The Nine Best Concerts in New York This Weekend, 4/17/15


For more shows throughout the weekend, check out our New York Concert Calendar, which we update daily.

Friday, 4/17
Ava Luna (record release)
Baby’s All Right
8 p.m., $10–$12
Cut from a similar stylistic cloth as fellow Brooklyn indie electro-rockers Grooms, local coed quintet Ava Luna pile on the silky, groove-centric art-pop on their just-released third album, Infinite House. From its glossy and occasionally crunchy get-go, the perpetually spicy Ava Luna — with mixing help from Dave Fridmann (Flaming Lips, MGMT) — fashion minimalist psychscapes featuring bass-heavy groovage plied with the experimental weirdness of Dirty Projectors. But it’s Ava Luna’s low-end-driven, swinging jazziness that should spark serious DIY dance action at these record-release shows, especially when smooth singer Carlos Hernandez hits those heavenly falsetto notes while co-vocalists Becca Kaufmann and Felicia Douglass get the indie boys swooning with their magical voices. Catch Ava Luna at these intimate shows before they hit the big time. — Brad Cohan

Brooklyn Folk Festival
St. Ann’s Church
Friday–Sunday, 8 p.m., $20–$80
Avert your eyes from the urban mirage and contemplate more rooted sounds during the seventh annual Brooklyn Folk Festival. Highlights of the three-day, 30-act event, which is co-produced by local folk epicenter the Jalopy Theatre and Down Home Radio podcaster Eli Smith, include tonight’s rare local appearance by Oregon rural-boho avatar Michael Hurley on a bill with country bluesman Jerron “Blind Boy” Paxton and New Orleans jazz-piano preservationist Terry Waldo’s Rum House Band. Following tomorrow’s banjo-hurling contest (impress your date!), youthful old-timer Frank Fairfield plays sets devoted to American and Italian string music, respectively, and Daptone recording artists Naomi Shelton and the Gospel Queens raise the roof. Downtown punk-psych folkies Jeffrey Lewis & Peter Stampfel will bring it all back home on Sunday. — Richard Gehr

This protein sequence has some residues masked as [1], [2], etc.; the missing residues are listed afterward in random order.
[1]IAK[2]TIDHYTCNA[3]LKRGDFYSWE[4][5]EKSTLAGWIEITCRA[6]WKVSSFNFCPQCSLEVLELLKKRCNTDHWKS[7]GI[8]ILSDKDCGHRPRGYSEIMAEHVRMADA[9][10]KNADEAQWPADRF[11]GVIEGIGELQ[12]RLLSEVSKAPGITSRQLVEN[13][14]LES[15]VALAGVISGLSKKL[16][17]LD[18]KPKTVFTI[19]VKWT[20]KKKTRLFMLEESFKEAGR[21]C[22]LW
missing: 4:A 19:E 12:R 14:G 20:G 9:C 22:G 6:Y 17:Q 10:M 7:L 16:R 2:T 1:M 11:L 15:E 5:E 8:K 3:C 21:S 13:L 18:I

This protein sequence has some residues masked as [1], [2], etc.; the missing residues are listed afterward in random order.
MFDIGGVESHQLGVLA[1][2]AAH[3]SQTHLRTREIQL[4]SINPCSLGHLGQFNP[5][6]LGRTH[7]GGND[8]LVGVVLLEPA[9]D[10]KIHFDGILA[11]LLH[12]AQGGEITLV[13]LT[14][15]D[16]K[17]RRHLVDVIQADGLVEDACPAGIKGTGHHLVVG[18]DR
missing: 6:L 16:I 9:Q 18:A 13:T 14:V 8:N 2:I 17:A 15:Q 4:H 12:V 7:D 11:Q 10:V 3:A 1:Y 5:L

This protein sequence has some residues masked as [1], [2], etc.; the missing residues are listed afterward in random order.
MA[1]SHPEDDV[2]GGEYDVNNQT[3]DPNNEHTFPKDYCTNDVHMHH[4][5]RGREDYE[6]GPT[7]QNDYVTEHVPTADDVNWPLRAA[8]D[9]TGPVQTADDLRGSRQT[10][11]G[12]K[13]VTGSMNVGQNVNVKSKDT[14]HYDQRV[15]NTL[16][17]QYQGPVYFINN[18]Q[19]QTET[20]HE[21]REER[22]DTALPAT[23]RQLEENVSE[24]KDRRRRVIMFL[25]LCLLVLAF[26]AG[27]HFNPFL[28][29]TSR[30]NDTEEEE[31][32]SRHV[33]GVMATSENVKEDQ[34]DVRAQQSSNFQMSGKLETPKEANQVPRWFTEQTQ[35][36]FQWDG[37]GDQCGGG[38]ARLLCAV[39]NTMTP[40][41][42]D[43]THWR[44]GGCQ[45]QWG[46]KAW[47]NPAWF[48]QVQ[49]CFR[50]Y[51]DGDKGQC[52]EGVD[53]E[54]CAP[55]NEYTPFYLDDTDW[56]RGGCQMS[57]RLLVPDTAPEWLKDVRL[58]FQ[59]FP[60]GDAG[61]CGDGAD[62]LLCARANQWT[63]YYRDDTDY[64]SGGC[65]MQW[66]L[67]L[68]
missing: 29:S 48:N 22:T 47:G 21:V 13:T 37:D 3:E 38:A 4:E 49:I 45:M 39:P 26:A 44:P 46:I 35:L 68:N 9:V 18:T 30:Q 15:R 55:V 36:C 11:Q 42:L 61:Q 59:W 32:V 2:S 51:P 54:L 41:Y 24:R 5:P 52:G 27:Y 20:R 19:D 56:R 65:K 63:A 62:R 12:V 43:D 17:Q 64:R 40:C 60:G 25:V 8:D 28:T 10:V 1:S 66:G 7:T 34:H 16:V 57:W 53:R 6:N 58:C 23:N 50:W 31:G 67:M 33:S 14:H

MATA Festival 2015
The Kitchen
Friday & Saturday, 8 p.m., $20 – nightly pass // $15 – student
The brainchild of Philip Glass, Eleonor Sandresky, and Lisa Bielawa, the nonprofit MATA stages a yearly week-long festival showcasing the work of composers under 40. For its seventeenth installment, the MATA Festival received nearly a thousand applications from across the world. These young contemporary composers work less with genre than with form, blurring the line between sound and music and drawing from sources as disparate as Billy Joel (David Broome’s Ominousty), the mourning of the Gorgons (Tomi Räisänen’s Stheno), and the beginning of the universe (Carlos Guittiérez Quiroga’s Jintili). Many deconstruct rigid binaries: human and posthuman, improvised and inevitable, nature and technology. In this sonic world, table lamps on transducers seem to sing, a prepared piano choreographs a dancer’s performance, and drums magically beat themselves. As the candlestick once said, “Be our guest.” — Aidan Levy

Ana Tijoux
Friday: Bowery Ballroom // Saturday:
Rough Trade NYC
Friday: 9 p.m., $15–$18 // Saturday: 11 p.m., $12–$18
Chilean rapper Ana Tijoux delivered a storming LP last year. Vengo, her fifth solo record, makes refreshing use of Andean musical elements such as the pan pipes and charango, and led with the spine-tingling “Somos Sur,” featuring a verse from Palestinian rapper Shadia Mansour. The Grammy-nominated album revisits many of Tijoux’s preoccupations, namely colonization, occupation, and resistance, and continues to showcase Tijoux’s impressively complex and crisp flow, which is worth brushing up on your Spanish to really savor. Both of her NYC dates are sold out, but tickets are available on the secondary market. — Karen Gardiner